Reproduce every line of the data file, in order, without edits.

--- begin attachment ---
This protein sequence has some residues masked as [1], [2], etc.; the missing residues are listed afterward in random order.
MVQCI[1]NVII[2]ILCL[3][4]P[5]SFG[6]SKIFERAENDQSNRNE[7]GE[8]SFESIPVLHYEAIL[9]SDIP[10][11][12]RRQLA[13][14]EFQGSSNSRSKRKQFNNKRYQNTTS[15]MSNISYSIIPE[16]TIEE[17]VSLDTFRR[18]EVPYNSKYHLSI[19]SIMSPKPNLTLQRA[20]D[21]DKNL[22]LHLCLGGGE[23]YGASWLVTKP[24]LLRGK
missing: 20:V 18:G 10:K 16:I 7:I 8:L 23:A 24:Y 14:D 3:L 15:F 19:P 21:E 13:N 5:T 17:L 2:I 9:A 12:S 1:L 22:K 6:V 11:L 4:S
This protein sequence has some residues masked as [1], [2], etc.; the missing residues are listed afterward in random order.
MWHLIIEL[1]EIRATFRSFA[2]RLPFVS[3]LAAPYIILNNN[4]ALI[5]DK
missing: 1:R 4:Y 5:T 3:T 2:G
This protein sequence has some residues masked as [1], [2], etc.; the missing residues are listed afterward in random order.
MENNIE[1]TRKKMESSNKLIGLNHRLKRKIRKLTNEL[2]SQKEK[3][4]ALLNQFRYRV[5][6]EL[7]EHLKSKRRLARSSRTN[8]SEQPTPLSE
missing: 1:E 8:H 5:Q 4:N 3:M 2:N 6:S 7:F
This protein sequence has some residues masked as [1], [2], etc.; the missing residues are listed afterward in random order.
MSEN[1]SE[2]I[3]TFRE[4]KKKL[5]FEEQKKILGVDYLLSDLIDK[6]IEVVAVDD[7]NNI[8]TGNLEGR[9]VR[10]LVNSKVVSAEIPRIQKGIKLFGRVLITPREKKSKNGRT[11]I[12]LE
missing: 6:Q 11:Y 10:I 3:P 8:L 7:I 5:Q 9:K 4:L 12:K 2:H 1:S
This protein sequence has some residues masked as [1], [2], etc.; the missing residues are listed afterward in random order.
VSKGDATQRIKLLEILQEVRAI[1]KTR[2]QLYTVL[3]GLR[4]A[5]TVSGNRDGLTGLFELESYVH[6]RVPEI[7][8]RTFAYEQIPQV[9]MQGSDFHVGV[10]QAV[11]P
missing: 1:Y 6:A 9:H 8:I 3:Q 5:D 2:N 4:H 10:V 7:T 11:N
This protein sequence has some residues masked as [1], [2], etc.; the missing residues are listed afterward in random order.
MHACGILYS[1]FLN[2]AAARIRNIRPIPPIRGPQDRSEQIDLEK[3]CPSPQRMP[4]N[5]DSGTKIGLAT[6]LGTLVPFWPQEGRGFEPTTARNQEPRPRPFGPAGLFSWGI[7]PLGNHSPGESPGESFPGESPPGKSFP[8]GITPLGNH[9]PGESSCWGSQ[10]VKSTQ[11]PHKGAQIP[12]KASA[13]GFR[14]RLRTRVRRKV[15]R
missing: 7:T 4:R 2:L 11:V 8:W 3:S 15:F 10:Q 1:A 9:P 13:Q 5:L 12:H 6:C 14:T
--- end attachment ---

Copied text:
This protein sequence has some residues masked as [1], [2], etc.; the missing residues are listed afterward in random order.
MVQCI[1]NVII[2]ILCL[3][4]P[5]SFG[6]SKIFERAENDQSNRNE[7]GE[8]SFESIPVLHYEAIL[9]SDIP[10][11][12]RRQLA[13][14]EFQGSSNSRSKRKQFNNKRYQNTTS[15]MSNISYSIIPE[16]TIEE[17]VSLDTFRR[18]EVPYNSKYHLSI[19]SIMSPKPNLTLQRA[20]D[21]DKNL[22]LHLCLGGGE[23]YGASWLVTKP[24]LLRGK
missing: 20:V 18:G 10:K 16:I 7:I 8:L 23:A 24:Y 14:D 3:L 15:F 19:P 21:E 13:N 5:T 17:L 2:I 9:A 12:S 1:L 22:K 6:V 11:L 4:S
This protein sequence has some residues masked as [1], [2], etc.; the missing residues are listed afterward in random order.
MWHLIIEL[1]EIRATFRSFA[2]RLPFVS[3]LAAPYIILNNN[4]ALI[5]DK
missing: 1:R 4:Y 5:T 3:T 2:G
This protein sequence has some residues masked as [1], [2], etc.; the missing residues are listed afterward in random order.
MENNIE[1]TRKKMESSNKLIGLNHRLKRKIRKLTNEL[2]SQKEK[3][4]ALLNQFRYRV[5][6]EL[7]EHLKSKRRLARSSRTN[8]SEQPTPLSE
missing: 1:E 8:H 5:Q 4:N 3:M 2:N 6:S 7:F
This protein sequence has some residues masked as [1], [2], etc.; the missing residues are listed afterward in random order.
MSEN[1]SE[2]I[3]TFRE[4]KKKL[5]FEEQKKILGVDYLLSDLIDK[6]IEVVAVDD[7]NNI[8]TGNLEGR[9]VR[10]LVNSKVVSAEIPRIQKGIKLFGRVLITPREKKSKNGRT[11]I[12]LE
missing: 6:Q 11:Y 10:I 3:P 8:L 7:I 5:Q 9:K 4:L 12:K 2:H 1:S
This protein sequence has some residues masked as [1], [2], etc.; the missing residues are listed afterward in random order.
VSKGDATQRIKLLEILQEVRAI[1]KTR[2]QLYTVL[3]GLR[4]A[5]TVSGNRDGLTGLFELESYVH[6]RVPEI[7][8]RTFAYEQIPQV[9]MQGSDFHVGV[10]QAV[11]P
missing: 1:Y 6:A 9:H 8:I 3:Q 5:D 2:N 4:H 10:V 7:T 11:N
This protein sequence has some residues masked as [1], [2], etc.; the missing residues are listed afterward in random order.
MHACGILYS[1]FLN[2]AAARIRNIRPIPPIRGPQDRSEQIDLEK[3]CPSPQRMP[4]N[5]DSGTKIGLAT[6]LGTLVPFWPQEGRGFEPTTARNQEPRPRPFGPAGLFSWGI[7]PLGNHSPGESPGESFPGESPPGKSFP[8]GITPLGNH[9]PGESSCWGSQ[10]VKSTQ[11]PHKGAQIP[12]KASA[13]GFR[14]RLRTRVRRKV[15]R
missing: 7:T 4:R 2:L 11:V 8:W 3:S 15:F 10:Q 1:A 9:P 13:Q 5:L 12:H 6:C 14:T